When you went to visit their home, which looked like something you would find in the pages of Southern Accents, you may have to step over guns, waders, dirty boots, and the assorted hunting jacket as you entered. And of course, there was always Ugga, Walter's lovelable and dedicated pet bull dog, who you could find sitting by the back door, quietly drooling as he waited for Walter to come home. Mary just took it all in stride.
That was until one Sunday afternoon when Walter brought one of the twins back with a deep gash in his leg from an entanglement with a wild boar. While Mary failed to see the humor, the son was thrilled that he got to kill the boar. And, better yet, his dad had promised him that he would have a scar on his leg that he could show off for the rest of his life. (Walter had to remind his son, after Mary left the room that he wasn't supposed to tell his mother that part of the story.)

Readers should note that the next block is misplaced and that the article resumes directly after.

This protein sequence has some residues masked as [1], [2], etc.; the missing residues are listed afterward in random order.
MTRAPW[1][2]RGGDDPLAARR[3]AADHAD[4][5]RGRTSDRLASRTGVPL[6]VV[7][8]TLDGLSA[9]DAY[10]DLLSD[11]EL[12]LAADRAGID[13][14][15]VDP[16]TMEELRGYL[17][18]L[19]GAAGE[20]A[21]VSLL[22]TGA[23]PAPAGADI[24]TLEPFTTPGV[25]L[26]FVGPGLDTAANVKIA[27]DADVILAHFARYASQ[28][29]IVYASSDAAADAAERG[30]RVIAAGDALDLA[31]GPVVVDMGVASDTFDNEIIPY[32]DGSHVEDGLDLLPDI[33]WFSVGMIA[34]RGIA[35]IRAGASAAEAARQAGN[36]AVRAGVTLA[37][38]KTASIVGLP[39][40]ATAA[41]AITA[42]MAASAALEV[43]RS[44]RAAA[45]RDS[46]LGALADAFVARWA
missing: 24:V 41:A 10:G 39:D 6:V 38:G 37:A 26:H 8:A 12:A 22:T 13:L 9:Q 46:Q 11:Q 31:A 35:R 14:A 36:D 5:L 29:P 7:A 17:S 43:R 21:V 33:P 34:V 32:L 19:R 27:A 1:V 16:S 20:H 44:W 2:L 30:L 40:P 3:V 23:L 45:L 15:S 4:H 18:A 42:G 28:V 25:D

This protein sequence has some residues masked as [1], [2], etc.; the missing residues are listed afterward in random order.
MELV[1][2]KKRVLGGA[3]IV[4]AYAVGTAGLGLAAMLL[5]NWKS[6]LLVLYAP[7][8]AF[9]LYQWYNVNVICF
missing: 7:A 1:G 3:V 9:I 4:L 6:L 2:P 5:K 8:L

One morning the boys were walking out the back door to go to school. Will ran back in. "Mom - A taxi just brought Dad home." To appreciate the situation you have to understand that Walter's farm was 5 miles out of their small town which was in a rural area, which was 2 counties from the town he and one of his partner's had tried a case in the day before. Obviously, they had won, had a large celebration, and somehow ended up "catching" a taxi home. "Dad, where's your car?" Will asked. "You know," Walter thought for a moment, "that's a good question." Nothing phased Mary.